Approach: Information Funnel 32 Macro Trends and Context Setting Total green jobs, leading occupations Additional Context and Depth Data Broader region: core + adjacent Occupations, education, industries, skills, education and work experience Diagnostic Data within Core Region Focus on greenest jobs and target industries (HVAC, Building Performance, etc.) Employers, job titles, job type Provides leads Micro within region Region State US
The Picture in Green Jobs: Arizona 33 2% of total AZ jobs are green As nationally, the percentage of total jobs that are classified green in Arizona has remained at about 2%; however, green jobs showed a higher growth rate (31%) for 1H 2010/2H 20009 than total jobs (25%) in the state While SEAGO showed a higher green job growth rate (44% vs. 32%) than the CAAG region; the number of green jobs gained in CAAG was more than double the figure for SEAGO US and Arizona Green Job Volume Green Jobs Volume: Arizona and the Pathways Regions The CAAG and SEAGO data includes core as well as counties adjacent to the regions. Source: WANTED Technologies data.
Green Job Demand: CAAG Includes core as well as counties adjacent to the region Source: WANTED Technologies 34 Green Job Volume: 2H 2009 vs. 1H 2010 11% 24% 40% Y/Y % Change Examples of Green Jobs in CAAG Dark Green Arizona Solar Power Arizona Solar Power SOLAR PV SALESMAN WANTED. Flagstaff Location. Base pay + commission. Prior business owner a plus. F/T only Light Green Interstate Mechanical Corporation Apprentice Pipefitter APPRENTICE PIPEFITTER 3-5 Yrs Exp. Assemble & Install Pipefitting Sys for Cmrcl HVAC Load Unload Transport & Furnish Tools Equip Sppls & Mtrls This position is in Flagstaff AZ Near Green Water/Wastewater Treatment Specialist performs daily system inspections and maintenance of water and wastewater systems. Dark Green jobs represent 3% of all green job demand At 40%, the growth rate for Near Green jobs outpaces the other categories of green jobs Of the four regions studied, CAAG by far had the highest number of Dark Green jobs The top Dark Green job occupations in 1H 2010 were Environmental Engineers, Engineers (All Other) and Environmental Science and Protection Technicians, Including Health Top Dark Green Occupations, 1H 2010 Based on 6-digit SOC codes
Leading Green Job Occupations by Level of Greenness (Core Counties) Source: WANTED Technologies 35 Core Counties Dark1H 10Light1H 10Near1H 10 Wind Turbine Service Technicians10 Heating and Air Conditioning Mechanics and Installers42 Truck Drivers, Heavy and Tractor-Trailer300 Environmental Engineers6Electricians12 Truck Drivers, Light or Delivery Services42 Environmental Compliance Inspectors4 Landscaping and Groundskeeping Workers12 Maintenance and Repair Workers, General30 Soil and Water Conservationists3 First-Line Supervisors/Managers of Mechanics, Installers, and Repairers11 First-Line Supervisors/Managers of Transportation and Material-Moving Machine and Vehicle Operators19 Wind Energy Operations Managers3 Geoscientists, Except Hydrologists and Geographers11 Dispatchers, Except Police, Fire, and Ambulance15 Environmental Science and Protection Technicians, Including Health2 First-Line Supervisors/Managers of Construction Trades and Extraction Workers9 First-Line Supervisors/Managers of Mechanics, Installers, and Repairers15 Environmental Engineering Technicians1 First-Line Supervisors/Managers of Landscaping, Lawn Service, and Groundskeeping Workers8 Bus and Truck Mechanics and Diesel Engine Specialists14 Landscaping and Groundskeeping Workers1 First-Line Supervisors/Managers of Transportation and Material-Moving Machine and Vehicle Operators8 First-Line Supervisors/Managers of Production and Operating Workers11 The most frequent Dark Green occupations were jobs related to Wind and Environmental Engineering. HVAC-related jobs topped the list of occupations in the Light Green category.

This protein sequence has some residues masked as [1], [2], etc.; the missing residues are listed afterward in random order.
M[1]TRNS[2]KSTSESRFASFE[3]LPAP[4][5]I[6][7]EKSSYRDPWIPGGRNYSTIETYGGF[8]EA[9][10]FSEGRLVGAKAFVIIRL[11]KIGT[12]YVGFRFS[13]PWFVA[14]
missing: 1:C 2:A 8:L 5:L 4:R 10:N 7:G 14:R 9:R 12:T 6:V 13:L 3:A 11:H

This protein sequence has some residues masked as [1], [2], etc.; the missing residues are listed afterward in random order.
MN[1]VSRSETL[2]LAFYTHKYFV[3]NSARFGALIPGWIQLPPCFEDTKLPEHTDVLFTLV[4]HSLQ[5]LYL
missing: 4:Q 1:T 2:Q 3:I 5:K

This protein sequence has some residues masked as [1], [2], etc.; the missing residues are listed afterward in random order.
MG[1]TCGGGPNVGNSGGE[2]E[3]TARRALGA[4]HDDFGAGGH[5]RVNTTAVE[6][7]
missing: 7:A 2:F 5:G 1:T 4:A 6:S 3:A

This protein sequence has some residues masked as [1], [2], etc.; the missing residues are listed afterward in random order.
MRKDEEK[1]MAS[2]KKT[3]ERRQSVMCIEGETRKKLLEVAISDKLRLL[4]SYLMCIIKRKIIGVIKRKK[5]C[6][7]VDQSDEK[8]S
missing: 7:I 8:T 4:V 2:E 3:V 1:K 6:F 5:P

Education and Training requirements based on BLS data which assigns a single category that best describes the education or training needed to become fully qualified in a given occupation. Source: WANTED Technologies 36 Short-term on-the-job Training Moderate-term on-the-job Training Post secondary Vocational Award Core Counties** First-Line Supervisors/Managers of Mechanics, Installers, and Repairers Truck Drivers, Light or Delivery ServicesCivil Drafters*** First-Line Supervisors/Managers of Office and Administrative Support Workers Interviewers, Except Eligibility and Loan Electric Motor, Power Tool, and Related Repairers*** First-Line Supervisors/Managers of Production and Operating Workers Landscaping and Grounds keeping WorkersElectrical Drafters*** The leading occupations requiring short-term on-the-job (OTJ) training were centered in supervisory positions in transportation and construction Driving, Landscaping and farm workers were the occupations that most frequently required moderate OTJ training The only occupations that showed under the Post Secondary Vocational Award category were civil and electrical drafters as well as electric motor repariers ** To be listed, an occupation must have at lest 2 job postings *** Only 1 listing Leading Occupations for Lesser Requirement Levels Green Job Education and Training Requirements: CAAG (Core Counties)